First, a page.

Ask anyone born after 1980 to name any member of The Beatles, and I’ll bet at least more than 50 percent of them say John Lennon’s name first. Shop for t-shirts, and you’ll find plenty featuring Lennon’s bespectacled, Imagine-era face, but relatively few featuring only the other three musicians that made up the Fab Four. Lennon was an object of public fascination in the ‘60s and '70s, but his tragic death in 1980 elevated him to pop-culture icon status that he might never have attained had he lived long enough to die of natural causes. For many fans, Beatlemaniacs or not, Lennon is a pop culture saint, the Avatar of Peace and Love, the poster boy for a progressive world. His former bandmate, Paul McCartney, understands this, and for a long time he wasn’t very happy about it.
In a new, very far-reaching interview with Esquire UK, McCartney talked about the evolution of how the public viewed each of the four Beatles after the band broke up in 1970. McCartney formed Wings and went on to more commercial success, Ringo Starr and George Harrison released their own successful solo efforts, and Lennon and wife Yoko Ono embarked on further campaigns for peace and released music that ranged from irresistibly catchy pop to experimental cacophony.
For McCartney, this made them all equal. They were all former Beatles, they all had a shot at solo glory, and they all got attention for it. Then, Lennon’s death at the hands of assassin Mark David Chapman came, and in McCartney’s eyes, the world started to view The Beatles — possibly the biggest musical juggernaut the world has ever known — as three guys and John Lennon. For McCartney, as he tells it, that was hard to take.
“When John got shot, aside from the pure horror of it, the lingering thing was, OK, well now John’s a martyr. A JFK. So what happened was, I started to get frustrated because people started to say, 'Well, he was The Beatles.’ And me, George and Ringo would go, 'Er, hang on. It’s only a year ago we were all equal-ish.’ Yeah, John was the witty one, sure. John did a lot of great work, yeah. And post-Beatles he did more great work, but he also did a lot of not-great work. Now the fact that he’s now martyred has elevated him to a James Dean, and beyond. So whilst I didn’t mind that — I agreed with it — I understood that now there was going to be revisionism. It was going to be: John was the one.”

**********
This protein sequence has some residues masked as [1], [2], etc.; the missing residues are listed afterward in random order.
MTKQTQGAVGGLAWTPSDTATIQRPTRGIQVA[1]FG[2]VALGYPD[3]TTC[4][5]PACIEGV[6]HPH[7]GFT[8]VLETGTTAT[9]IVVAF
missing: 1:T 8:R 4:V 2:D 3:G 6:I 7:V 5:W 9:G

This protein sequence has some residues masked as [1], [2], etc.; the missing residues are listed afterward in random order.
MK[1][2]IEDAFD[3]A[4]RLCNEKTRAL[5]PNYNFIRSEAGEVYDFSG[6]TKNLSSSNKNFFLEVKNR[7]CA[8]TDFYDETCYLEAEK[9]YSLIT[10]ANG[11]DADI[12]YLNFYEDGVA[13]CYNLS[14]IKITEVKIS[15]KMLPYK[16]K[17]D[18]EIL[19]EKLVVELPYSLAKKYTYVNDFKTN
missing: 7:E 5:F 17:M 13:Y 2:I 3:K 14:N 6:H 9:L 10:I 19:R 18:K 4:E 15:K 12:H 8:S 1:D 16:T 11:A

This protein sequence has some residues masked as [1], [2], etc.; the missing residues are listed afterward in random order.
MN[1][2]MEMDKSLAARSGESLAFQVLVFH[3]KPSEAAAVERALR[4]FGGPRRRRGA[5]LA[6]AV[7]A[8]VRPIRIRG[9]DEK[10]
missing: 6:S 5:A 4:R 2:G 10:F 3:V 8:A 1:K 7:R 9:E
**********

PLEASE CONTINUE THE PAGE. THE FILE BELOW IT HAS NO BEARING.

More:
Now, that might sound like jealousy to some, or nitpicking to others, but history has more-or-less proved McCartney right about that. Sure, he’s still touring and enjoying success, but Lennon is the spiritual avatar of The Beatles to many fans. He’s a looming presence even though he’s been dead for nearly 35 years, and elsewhere in the interview, McCartney reflected on that looming presence while discussing the difficulty of trying to change Beatles song credits to better reflect who did the most work. Lennon and McCartney were an unstoppable songwriting duo, but for McCartney, the way the credits were arranged often left him at the back of the line.
“They said, 'OK, what we’ll do is we’ll alternate it: Lennon and McCartney, McCartney and Lennon.’ Well, that didn’t happen. And I didn’t mind. It’s a good logo, like Rogers and Hammerstein. Hammerstein and Rogers doesn’t work. So I thought, 'OK’. But what happened was the Anthology came out [in 1996, with (Beatles manager Brian Epstein) and Lennon now long dead]. And I said, 'OK, what they’re now saying is, ‘Song by John Lennon and Paul McCartney.’’ I said, if you’re doing that, it’s not Lennon and McCartney, it’s not the logo any more. So, in particular cases like 'Yesterday’, which John actually had nothing to do with, none of the other Beatles had anything to do with — I wrote it on my own, sang it on my own, they’re not on the record, nobody is even involved with it, and they didn’t mind that and I didn’t mind, nobody minded, but that’s very much mine — so I said, 'Could we have ‘By Paul McCartney and John Lennon’, wouldn’t that be a good idea? And then on ‘Strawberry Fields’ we’ll have, ‘By John Lennon and Paul McCartney’. ‘Nowhere Man’, ‘John Lennon and Paul McCartney’. ‘Penny Lane’, ‘Paul McCartney and John Lennon’. Seeing as we’re breaking it up, can we do that?’ And at first Yoko said yeah. And then she rang back a few days later…and she said she’d decided it wasn’t a good idea and no, no, no, no. And it became a bit of an issue for me. Particularly on that particular song, because the original artwork had 'Yesterday’ by John Lennon and Paul McCartney and a photo of John above it. And I went, 'Argh! Come on, lads!’ Anyway they wouldn’t do it.”
McCartney said later in the interview that he’s made peace with the idea of changing song credits around, and lest anyone think that he’s really full of some kind of John Lennon hate, just listen to “Here Today.” You’ll cry, and then you’ll cry some more, and you’ll understand how much these two men really loved each other.
To hear McCartney’s thoughts on many other things, including why he thinks no one could ever be bigger than The Beatles, read the full interview.
Watch Here to Learn More About John Lennon’s Playboy Interview